It’s Time to Study How Covid19 Vaccines Affect Menstrual Health: Experts
“There is one potential side effect of Covid19 vaccines that has been reported consistently, and just as consistently ignored: changes to the menstrual cycles,” an article in Quartz reads.
Despite mounting anecdotal evidence like changes in flow, onset, or duration of periods as worsening of PMS symptoms, there is barely any research into how vaccines against the novel coronavirus can impact people’s menstrual cycles. But since periods are still considered a “women’s problem,” and medical science has routinely ignored women’s health, it’s hardly surprising that there’s not much research on the subject.
So far, medical conversations brush off irregularities in the menstrual cycle after being vaccinated as stress and trauma from surviving during a global health crisis. They also attribute this to lifestyle changes manifesting in diet and physical activity under lockdown. But, “if so many things can affect periods, why don’t we know more about how these vaccines — or any others — affect menstruation? It’s part of a long history of medicine not taking women’s bodies seriously,” an article in The New York Times argued in April.
And now, experts have begun questioning the data gap. They’re advocating for studies to ascertain the extent to which getting a jab can impact one’s periods. Writing an editorial in the British Medical Journal, Dr. Victoria Male, a reproductive immunologist at Imperial College London in the U.K., called for an investigation into the potential effects of Covid19 vaccines on menstrual health.
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Dr. Male cites reports from more than 30,000 individuals to U.K.’s Medicines and Healthcare Products Regulatory Agency regarding post-vaccine period irregularities. A significant number of the messages were from people who had taken the Oxford-AstraZeneca vaccine, sold as Covishield in India. Two researchers in the U.S. are also documenting reports from nearly 140,000 people who claim to have noticed a change in their periods after getting a jab. Reports of period irregularities are emerging in India as well.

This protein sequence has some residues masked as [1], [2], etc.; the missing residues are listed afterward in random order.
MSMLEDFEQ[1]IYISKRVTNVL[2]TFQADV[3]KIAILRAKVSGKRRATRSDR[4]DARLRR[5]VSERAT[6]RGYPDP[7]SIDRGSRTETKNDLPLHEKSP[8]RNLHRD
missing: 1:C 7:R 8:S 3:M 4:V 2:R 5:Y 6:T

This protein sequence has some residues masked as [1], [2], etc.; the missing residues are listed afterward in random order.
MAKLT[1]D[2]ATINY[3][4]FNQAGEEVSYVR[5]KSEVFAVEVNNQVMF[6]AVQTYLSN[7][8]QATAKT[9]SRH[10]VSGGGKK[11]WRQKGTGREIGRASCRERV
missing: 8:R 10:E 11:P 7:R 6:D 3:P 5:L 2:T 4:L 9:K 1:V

“Variation in menstrual cycles is surprisingly understudied, even though we know that they should respond to different kinds of stressors, including immune and inflammatory responses. Dr. Male makes several good points, and I’m especially glad she’s highlighting the safety of the vaccines,” Dr. Katharine Lee, a postdoctoral research scholar at the Washington University School of Medicine, told Medical News Today.
Experts are keen to understand what the potential effects are and why they’re occurring. This could help them gain deeper insights into how vaccines affect different interconnected parts of the human body. “The control of menstrual bleeding is complex with potential effects from the brain, ovaries, and uterus itself. It is plausible that the effects of either [a Covid19] infection or vaccination on the immune system could affect this control pathway, and any research would be greatly valued,” said Dr. Sarah Gray, an expert in women’s health. She has been working with the U.K.’s National Health Service for 15 years.
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Dr. Male also believes that understanding the link between vaccines and changes to menstrual cycles can also enable people to plan better. They could learn when to get jabbed, what to expect after it, and how to prepare for any changes in menstrual cycles affecting their day-to-day lives.
However, it is pertinent to note that the reported changes to people’s periods didn’t last beyond one or two cycles. So in no way are the experts encouraging menstruating individuals to refrain from getting a life-saving vaccination to avoid dealing with extremely short-term changes to their periods.
Moreover, Dr. Male feels an investigation could have the opposite effect rather than discouraging people from getting jabs. “Vaccine hesitancy among young women is largely driven by false claims that Covid19 vaccines could harm their chances of future pregnancy… Failing to thoroughly investigate reports of menstrual changes after vaccination is likely to fuel these fears,” she wrote.